Facebook Files: On Developers Using The Nintendo 3DS


With the Nintendo 3DS just months away from launch, the subject of how developers will put the system’s different features to use — or indeed, whether they even will use all the tools made available to them — throughout the course of its lifespan is becoming more of an issue.


Steven wrote:

With the advent of the 3DS upon us, I find myself wondering what kind of gimmicks will be utilized for this exciting new piece of hardware. Some of it’s initial limitations will make it an interesting task for sure.


Limitations such as having one wide screen (16:9?) dedicated to 3D and one normal screen (4:3?) being dedicated to touch functions. In many DS games the touch screen was a direct input method over the active screen itself, such as in Castlevania: Dawn of Sorrow and both DS Legend of Zelda titles. Does anyone think that the attention to the 3D screen will render the touch screen underutilized?


Anton wrote:

Mm, I can definitely see the touch screen being underutilized. Personally, there are only a couple of DS games that I own for which I absolutely had to use the touch screen. For the most part, the games I ended up playing the most used the touch interface as an optional control method.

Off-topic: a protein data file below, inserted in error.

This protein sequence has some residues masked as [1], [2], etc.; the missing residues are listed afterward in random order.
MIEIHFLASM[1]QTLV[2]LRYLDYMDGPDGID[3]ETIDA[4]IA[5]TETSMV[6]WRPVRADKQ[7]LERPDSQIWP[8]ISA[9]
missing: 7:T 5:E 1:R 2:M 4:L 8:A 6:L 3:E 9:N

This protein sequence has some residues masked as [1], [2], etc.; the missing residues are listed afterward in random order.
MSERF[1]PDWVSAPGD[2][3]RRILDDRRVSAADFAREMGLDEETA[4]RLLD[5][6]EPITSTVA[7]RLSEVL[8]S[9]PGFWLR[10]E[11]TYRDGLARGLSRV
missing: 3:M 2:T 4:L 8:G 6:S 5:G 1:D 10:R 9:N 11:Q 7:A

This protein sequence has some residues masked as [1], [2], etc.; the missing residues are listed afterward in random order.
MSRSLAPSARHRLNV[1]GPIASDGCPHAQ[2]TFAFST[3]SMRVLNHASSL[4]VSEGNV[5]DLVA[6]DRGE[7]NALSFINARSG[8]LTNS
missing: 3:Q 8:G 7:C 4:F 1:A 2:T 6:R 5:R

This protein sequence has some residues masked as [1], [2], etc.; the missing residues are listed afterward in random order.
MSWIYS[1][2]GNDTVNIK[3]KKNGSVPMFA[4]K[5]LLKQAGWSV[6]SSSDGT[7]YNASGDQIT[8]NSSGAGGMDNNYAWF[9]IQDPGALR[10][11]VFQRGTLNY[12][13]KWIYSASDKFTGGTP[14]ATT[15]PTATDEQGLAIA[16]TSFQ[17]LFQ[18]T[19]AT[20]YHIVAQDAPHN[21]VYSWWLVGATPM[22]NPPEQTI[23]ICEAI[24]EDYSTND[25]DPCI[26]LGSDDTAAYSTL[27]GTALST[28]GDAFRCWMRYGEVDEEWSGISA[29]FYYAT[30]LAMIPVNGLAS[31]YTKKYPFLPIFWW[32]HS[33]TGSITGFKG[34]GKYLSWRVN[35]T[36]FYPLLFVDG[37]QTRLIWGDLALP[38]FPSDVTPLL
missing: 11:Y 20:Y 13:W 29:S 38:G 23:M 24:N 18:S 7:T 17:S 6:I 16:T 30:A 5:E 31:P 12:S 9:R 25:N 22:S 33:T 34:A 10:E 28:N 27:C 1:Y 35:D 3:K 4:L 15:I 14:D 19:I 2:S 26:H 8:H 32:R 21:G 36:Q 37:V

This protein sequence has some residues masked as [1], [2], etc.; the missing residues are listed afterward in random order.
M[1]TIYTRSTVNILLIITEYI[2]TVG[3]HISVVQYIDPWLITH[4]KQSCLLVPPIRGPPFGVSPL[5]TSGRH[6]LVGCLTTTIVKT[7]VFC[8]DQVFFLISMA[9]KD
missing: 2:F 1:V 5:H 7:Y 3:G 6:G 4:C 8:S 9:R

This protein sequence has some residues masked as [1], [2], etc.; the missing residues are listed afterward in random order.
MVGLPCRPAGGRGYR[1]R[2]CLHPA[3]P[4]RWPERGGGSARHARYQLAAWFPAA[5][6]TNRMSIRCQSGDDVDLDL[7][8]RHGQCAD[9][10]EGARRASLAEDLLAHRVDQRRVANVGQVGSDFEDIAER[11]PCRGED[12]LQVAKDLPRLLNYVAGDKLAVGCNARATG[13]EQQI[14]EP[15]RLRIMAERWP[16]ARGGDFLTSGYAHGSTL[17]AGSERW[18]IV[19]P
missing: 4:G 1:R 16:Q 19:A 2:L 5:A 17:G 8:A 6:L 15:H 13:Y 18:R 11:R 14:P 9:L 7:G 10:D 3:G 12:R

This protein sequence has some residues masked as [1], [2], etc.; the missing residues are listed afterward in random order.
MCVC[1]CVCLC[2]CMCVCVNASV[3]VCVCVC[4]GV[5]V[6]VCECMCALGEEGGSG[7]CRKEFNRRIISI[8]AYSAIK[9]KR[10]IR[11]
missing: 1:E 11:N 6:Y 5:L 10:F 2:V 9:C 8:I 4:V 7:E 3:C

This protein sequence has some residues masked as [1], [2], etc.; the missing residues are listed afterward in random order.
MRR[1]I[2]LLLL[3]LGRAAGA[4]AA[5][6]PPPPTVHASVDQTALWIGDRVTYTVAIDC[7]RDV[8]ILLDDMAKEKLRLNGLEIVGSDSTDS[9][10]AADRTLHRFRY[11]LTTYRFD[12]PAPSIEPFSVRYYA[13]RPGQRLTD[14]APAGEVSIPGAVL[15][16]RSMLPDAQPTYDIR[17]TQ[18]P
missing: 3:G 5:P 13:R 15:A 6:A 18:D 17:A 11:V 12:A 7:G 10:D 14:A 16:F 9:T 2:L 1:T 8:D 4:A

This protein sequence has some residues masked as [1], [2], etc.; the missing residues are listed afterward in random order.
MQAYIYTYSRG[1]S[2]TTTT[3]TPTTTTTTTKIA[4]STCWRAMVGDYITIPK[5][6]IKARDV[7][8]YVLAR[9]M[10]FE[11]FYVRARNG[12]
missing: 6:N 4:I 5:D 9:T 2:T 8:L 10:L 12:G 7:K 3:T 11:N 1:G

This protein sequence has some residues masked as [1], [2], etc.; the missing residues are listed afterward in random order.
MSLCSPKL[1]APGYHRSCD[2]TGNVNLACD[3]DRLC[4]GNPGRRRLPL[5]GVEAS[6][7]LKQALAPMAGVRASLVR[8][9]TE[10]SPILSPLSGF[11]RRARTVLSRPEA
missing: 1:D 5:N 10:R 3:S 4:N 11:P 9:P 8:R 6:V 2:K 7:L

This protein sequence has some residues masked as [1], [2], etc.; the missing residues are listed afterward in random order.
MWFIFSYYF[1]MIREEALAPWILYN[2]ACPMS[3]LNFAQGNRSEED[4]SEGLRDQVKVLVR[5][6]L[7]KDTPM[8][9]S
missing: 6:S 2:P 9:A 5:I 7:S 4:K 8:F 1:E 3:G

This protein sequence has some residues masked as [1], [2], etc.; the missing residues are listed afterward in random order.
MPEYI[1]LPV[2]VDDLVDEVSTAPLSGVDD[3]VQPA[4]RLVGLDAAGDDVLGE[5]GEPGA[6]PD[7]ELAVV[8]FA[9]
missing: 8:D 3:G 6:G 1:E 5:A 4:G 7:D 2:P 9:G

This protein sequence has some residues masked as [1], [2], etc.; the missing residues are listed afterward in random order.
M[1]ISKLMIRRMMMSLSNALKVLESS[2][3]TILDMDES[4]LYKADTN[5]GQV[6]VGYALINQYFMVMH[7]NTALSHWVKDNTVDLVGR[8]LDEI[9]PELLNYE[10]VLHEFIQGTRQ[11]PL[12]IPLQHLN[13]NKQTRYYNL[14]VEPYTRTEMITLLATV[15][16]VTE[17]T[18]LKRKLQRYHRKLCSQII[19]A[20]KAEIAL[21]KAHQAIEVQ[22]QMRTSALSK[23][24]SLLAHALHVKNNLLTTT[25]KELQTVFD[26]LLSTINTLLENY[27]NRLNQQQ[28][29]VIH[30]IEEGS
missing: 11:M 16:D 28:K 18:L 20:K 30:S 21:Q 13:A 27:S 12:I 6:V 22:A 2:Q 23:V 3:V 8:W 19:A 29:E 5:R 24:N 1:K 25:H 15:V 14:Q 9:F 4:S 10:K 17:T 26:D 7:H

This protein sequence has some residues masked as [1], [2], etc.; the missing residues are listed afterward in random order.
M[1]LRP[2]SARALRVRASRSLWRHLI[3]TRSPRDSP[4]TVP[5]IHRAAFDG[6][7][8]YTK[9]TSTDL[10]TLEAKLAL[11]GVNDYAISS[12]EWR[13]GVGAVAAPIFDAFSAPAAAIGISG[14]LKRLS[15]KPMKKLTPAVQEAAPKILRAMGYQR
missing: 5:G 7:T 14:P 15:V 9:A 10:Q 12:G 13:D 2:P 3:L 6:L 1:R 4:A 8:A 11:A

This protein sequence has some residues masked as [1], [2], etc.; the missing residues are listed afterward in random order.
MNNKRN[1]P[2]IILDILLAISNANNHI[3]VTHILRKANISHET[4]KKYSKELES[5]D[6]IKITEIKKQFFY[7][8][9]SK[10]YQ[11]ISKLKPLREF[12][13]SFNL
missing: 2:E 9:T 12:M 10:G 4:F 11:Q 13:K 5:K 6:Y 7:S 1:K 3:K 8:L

I’m an old-school gamer. All of these new motion controls, touch-screens, and so on just seem a bit gimmicky to me. There are some excellent games out there that use the touch screen well, but I find I tire of them quicker than most other games.


Daniel wrote:

My problem is that these touch screens, motion controls and the like never seem like they are required; or in most cases the actions (such as character moving or menu navigating) could be done a lot more efficiently with buttons.


So, here’s this weeks Facebook Files topic: What other aspects of the system would you like to see developers focus on, beyond simply the stereoscopic 3D visuals the 3DS is capable of displaying?

Ishaan Sahdev
Ishaan specializes in game design/sales analysis. He's the former managing editor of Siliconera and wrote the book "The Legend of Zelda - A Complete Development History". He also used to moonlight as a professional manga editor. These days, his day job has nothing to do with games, but the two inform each other nonetheless.